Also important is the reuse of waste streams through techniques such as combined heat and power. While the conventional method of producing usable heat and power separately has a typical combined efficiency of 45 percent, combined heat and power systems can operate at levels as high as 80 percent, representing a significant potential for bottom-line benefits.

In reference to the practice, a chemical industry report (that you can also download at Global Compact) names 16 co-generation plants run by BASF globally.

Hidden Renewable Benefit: No Exposure to Oil Price Fluctuations

Did you know that switching to renewable energy can improve your company’s risk management? It may be astonishing at first sight, since renewable energy generation itself fluctuates. However, given that the costs for fuel and other fossil energies underlie unpredictable price fluctuations and nobody knows how expensive emission certificates might become once the economy has gotten beyond the global crisis, investing in renewables does reduce your company’s financial risk. Long-term contracts with renewable energy suppliers are one option, self-generation another. See Why and How the Manufacturing Industry Should Go 100% Renewable Now for details.

Five Priority Actions for All Industries

What stays constant for all industries are five priority actions. As The Business Opportunity states, these actions were identified through research and discussions with related companies across all sectors. Here are the actions, as listed on page 13:

1. Increase the energy efficiency of operations.
2. Increase the use of renewable energy to power operations.
3. Provide for energy efficiency through products and services.
4. Identify ways to beneficially reuse waste streams.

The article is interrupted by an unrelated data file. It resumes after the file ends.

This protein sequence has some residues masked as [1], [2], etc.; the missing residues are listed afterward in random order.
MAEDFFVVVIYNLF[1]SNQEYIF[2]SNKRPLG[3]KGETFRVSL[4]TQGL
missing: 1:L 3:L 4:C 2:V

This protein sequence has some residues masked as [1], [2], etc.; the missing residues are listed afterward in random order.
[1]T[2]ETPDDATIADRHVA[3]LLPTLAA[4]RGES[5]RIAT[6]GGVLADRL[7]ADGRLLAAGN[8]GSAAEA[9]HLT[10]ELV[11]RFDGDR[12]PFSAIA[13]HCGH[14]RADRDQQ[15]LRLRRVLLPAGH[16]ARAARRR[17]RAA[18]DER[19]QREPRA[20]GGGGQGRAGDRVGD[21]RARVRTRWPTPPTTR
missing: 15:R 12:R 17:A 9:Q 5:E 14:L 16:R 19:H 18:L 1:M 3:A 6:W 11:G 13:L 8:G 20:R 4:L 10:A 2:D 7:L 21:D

5. Educate stakeholders on how to achieve energy efficiency.

Pages 16-34 review goals, actions, business value levers and engagement modalities for all major industry branches. Actions in the category “stakeholder engagement for brand enhancement”, for instance, are broken down into suitable actions for each industry. An example of this, to increase energy efficiency in the automobile industry, is to educate consumers about driving more fuel-efficiently. The same action in the construction industry translates to “[promoting] energy-efficient building codes and regulatory incentives for more energy-efficient building projects”. For the financial industry, two actions are identified for this goal: first, “support [of] microfinance institutions that work on energy access, energy efficiency, and renewable energy”. Second, “support [of] policy frameworks that drive investment in energy access, renewable energy and energy efficiency”. The methodology seems pretty straight-forward. However, since all these goals and actions for 19 industry and business sectors were identified after interviewing 70 different companies, you should at least be aware of them. Sustainable Energy for All summarizes the 21st century business mainstream consensus for sustainable action. It is the minimum your company should put into effect to stay competitive.

Further Reading

Article image CC by USACE Europe District. It shows a cogeneration plant in Italy.